Abe forced to call off visit to Russia to attend Victory Day celebrations

Abe forced to call off visit to Russia to attend Victory Day celebrations

The novel coronavirus pandemic has scuttled Prime Minister Shinzo Abe's plans to visit Russia to attend ceremonies marking the 75th anniversary of Nazi Germany’s surrender to the Soviet Union, government sources said. As The Asahi Shinbun reports, Abe had initially planned to attend the ceremony in the hope of holding talks with Russian President Vladimir Putin to advance stalled peace treaty negotiations with Russia over the disputed Northern Territories.

However, the two countries are unable to schedule bilateral summit meetings because of the COVID-19 crisis, making the prospect for progress in peace treaty talks unclear, the sources said.

Abe planned to visit Russia in May as he was invited to the ceremony originally scheduled for May 9. But the event was postponed because of the coronavirus outbreak both in and outside Russia. Putin announced the rescheduled ceremony will be held on June 24.

Senior Foreign Ministry officials said the Japanese government confirmed that the Russian side plans to limit the number of world leaders it invites, except those from the countries that were part of the Soviet Union.

“Abe will not visit Russia to attend the ceremony,” said an Abe administration official. “His plans to go are fading, and with it the attention (the visit would have generated).”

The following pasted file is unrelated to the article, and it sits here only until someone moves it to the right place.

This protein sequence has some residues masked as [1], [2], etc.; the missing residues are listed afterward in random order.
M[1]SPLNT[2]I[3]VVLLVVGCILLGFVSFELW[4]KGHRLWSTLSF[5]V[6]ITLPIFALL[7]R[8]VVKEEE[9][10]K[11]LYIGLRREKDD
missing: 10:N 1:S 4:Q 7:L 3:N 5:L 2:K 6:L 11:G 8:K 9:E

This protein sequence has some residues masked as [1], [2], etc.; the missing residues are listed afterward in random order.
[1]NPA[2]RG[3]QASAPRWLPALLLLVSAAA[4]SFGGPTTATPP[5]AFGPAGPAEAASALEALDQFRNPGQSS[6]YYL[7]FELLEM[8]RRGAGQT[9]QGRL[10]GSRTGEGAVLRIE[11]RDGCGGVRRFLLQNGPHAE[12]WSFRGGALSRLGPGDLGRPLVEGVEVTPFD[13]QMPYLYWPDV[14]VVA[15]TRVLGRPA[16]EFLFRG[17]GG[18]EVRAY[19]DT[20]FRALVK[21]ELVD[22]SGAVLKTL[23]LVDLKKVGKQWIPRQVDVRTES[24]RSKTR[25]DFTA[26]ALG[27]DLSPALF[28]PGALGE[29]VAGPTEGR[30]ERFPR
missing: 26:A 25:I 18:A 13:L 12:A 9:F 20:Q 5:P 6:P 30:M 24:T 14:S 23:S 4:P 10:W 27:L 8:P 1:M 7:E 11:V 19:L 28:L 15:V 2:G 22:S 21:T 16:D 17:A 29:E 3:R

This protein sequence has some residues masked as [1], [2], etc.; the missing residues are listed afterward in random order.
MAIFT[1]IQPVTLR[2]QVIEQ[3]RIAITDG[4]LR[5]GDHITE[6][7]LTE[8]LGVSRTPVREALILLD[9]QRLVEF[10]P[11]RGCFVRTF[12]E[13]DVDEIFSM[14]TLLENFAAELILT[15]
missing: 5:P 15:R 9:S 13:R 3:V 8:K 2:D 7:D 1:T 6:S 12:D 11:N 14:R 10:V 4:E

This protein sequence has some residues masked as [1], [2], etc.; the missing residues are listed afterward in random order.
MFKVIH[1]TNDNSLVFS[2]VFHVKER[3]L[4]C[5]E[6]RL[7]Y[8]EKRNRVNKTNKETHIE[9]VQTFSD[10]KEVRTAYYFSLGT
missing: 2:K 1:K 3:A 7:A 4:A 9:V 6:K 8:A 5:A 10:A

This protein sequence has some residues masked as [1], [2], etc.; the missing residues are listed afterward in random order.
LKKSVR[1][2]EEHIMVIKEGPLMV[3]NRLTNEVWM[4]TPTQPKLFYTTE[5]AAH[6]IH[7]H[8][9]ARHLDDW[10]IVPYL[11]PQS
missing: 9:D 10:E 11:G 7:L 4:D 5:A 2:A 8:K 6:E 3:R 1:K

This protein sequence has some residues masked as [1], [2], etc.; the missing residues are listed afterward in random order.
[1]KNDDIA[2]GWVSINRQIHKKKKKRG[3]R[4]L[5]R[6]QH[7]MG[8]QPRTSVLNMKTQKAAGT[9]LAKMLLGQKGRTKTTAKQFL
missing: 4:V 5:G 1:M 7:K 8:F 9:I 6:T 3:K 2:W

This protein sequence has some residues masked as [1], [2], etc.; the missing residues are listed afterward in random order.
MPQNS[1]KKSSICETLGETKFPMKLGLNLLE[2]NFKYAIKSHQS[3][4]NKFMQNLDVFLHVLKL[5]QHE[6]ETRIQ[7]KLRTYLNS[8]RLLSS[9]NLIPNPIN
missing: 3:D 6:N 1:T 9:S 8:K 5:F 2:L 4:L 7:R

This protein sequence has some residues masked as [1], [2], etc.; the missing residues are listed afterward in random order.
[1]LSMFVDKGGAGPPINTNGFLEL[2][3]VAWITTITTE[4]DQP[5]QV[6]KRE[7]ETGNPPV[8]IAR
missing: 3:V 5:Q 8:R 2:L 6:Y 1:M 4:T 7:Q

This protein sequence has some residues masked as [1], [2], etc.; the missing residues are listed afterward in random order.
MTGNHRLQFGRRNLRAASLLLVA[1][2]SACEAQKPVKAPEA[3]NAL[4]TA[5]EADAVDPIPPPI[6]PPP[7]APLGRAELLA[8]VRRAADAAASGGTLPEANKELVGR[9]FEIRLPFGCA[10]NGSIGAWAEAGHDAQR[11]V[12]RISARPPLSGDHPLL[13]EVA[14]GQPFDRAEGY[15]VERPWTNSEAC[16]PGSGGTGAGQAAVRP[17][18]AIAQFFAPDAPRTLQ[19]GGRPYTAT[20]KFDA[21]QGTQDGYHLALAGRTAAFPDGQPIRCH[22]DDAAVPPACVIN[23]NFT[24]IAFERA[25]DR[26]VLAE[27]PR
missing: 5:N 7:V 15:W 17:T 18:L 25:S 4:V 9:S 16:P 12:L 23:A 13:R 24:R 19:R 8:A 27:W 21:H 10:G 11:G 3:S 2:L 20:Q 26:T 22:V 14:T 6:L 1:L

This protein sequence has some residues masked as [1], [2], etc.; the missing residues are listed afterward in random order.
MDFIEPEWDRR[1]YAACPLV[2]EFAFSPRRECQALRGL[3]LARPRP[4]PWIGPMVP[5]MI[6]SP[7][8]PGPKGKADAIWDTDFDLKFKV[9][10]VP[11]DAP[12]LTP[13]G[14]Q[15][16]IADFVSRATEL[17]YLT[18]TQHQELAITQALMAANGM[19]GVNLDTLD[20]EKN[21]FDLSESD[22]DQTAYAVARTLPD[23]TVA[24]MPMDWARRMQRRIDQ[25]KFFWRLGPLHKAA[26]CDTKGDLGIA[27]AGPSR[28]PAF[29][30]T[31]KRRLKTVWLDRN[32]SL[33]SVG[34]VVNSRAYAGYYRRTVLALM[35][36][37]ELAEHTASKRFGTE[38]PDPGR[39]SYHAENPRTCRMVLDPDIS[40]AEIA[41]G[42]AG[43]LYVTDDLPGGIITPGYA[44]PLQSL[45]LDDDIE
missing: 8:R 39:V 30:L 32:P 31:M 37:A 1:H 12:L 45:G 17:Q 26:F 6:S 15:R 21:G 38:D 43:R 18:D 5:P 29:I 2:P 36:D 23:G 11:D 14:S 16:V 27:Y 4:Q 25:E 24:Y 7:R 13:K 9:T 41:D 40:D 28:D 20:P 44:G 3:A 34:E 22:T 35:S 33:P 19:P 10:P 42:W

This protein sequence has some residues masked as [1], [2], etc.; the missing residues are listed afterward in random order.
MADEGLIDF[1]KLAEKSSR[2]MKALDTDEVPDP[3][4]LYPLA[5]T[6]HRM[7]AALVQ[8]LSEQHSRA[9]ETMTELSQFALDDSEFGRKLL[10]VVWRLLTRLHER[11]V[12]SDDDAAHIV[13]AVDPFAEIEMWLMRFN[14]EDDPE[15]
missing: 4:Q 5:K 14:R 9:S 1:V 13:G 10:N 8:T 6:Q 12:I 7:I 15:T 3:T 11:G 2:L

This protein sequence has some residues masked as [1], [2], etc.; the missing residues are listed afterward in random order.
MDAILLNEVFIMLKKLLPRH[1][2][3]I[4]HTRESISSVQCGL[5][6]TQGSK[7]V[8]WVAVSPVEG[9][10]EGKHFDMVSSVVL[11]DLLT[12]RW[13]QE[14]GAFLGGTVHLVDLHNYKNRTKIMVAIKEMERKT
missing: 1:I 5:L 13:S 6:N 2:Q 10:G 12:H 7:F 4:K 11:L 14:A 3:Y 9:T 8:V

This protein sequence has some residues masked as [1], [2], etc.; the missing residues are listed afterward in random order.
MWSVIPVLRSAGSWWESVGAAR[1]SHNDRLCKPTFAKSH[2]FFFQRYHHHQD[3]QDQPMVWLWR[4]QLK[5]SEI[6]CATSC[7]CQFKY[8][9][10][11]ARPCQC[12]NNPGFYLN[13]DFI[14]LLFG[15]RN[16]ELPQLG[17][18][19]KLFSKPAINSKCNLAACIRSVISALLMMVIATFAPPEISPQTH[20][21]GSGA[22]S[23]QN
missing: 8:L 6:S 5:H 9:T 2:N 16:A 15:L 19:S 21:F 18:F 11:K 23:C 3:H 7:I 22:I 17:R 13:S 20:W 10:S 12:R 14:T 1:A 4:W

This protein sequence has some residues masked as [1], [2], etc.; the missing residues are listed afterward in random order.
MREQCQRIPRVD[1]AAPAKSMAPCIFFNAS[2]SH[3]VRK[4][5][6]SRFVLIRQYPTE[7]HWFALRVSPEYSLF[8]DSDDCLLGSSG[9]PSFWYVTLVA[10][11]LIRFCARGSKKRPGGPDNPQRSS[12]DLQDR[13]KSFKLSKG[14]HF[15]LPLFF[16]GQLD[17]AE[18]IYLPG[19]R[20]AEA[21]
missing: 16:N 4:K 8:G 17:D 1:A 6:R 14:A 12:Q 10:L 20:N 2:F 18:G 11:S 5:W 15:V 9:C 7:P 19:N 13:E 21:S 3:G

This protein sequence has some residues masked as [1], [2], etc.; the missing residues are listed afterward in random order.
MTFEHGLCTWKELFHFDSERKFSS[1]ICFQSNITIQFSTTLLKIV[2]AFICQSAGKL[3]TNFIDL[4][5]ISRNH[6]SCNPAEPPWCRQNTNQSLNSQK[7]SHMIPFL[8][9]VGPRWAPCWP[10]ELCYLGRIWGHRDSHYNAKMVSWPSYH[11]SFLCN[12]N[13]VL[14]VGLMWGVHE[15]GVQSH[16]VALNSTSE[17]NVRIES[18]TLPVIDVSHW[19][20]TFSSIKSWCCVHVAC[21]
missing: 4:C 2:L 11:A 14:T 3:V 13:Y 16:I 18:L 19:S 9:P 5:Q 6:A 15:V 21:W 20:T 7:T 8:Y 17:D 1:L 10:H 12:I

“We place importance on inviting (leaders from) the countries of the former Soviet Union,” Putin’s spokesman, Dmitry Peskov, said June 4.

The Japanese government's long-standing quest was to regain sovereignty of four islands off the coast of the main northern island of Hokkaido that were seized by Soviet forces at the close of World War II. But it changed its stance on the issue by effectively seeking the return of just the Habomai islets and Shikotan, instead of all four islands, in an attempt to break the deadlock over the issue.

A peace treaty formally ending hostilities emanating from the war is considered a crucial first step to regaining control of the islands.

Abe and Putin agreed at a November 2018 meeting to accelerate peace treaty talks based on the 1956 Joint Declaration between Japan and the Soviet Union that stated the Habomai islets and Shikotan would be handed over to Japan after a peace treaty was concluded.

Abe aimed to reach a broad agreement in June 2019, but was unable to clinch one.

Takeo Mori, a senior deputy foreign minister, and Igor Morgulov, his Russian counterpart, talked over the phone on June 4 to discuss pending issues, including peace treaty talks. It was the first vice ministerial-level exchange held in seven months.

Although talks resumed at the working level, Abe’s term as president of his ruling Liberal Democratic Party expires in September 2021, leaving little room for him to achieve his longtime goal of resolving the thorny territorial issue.

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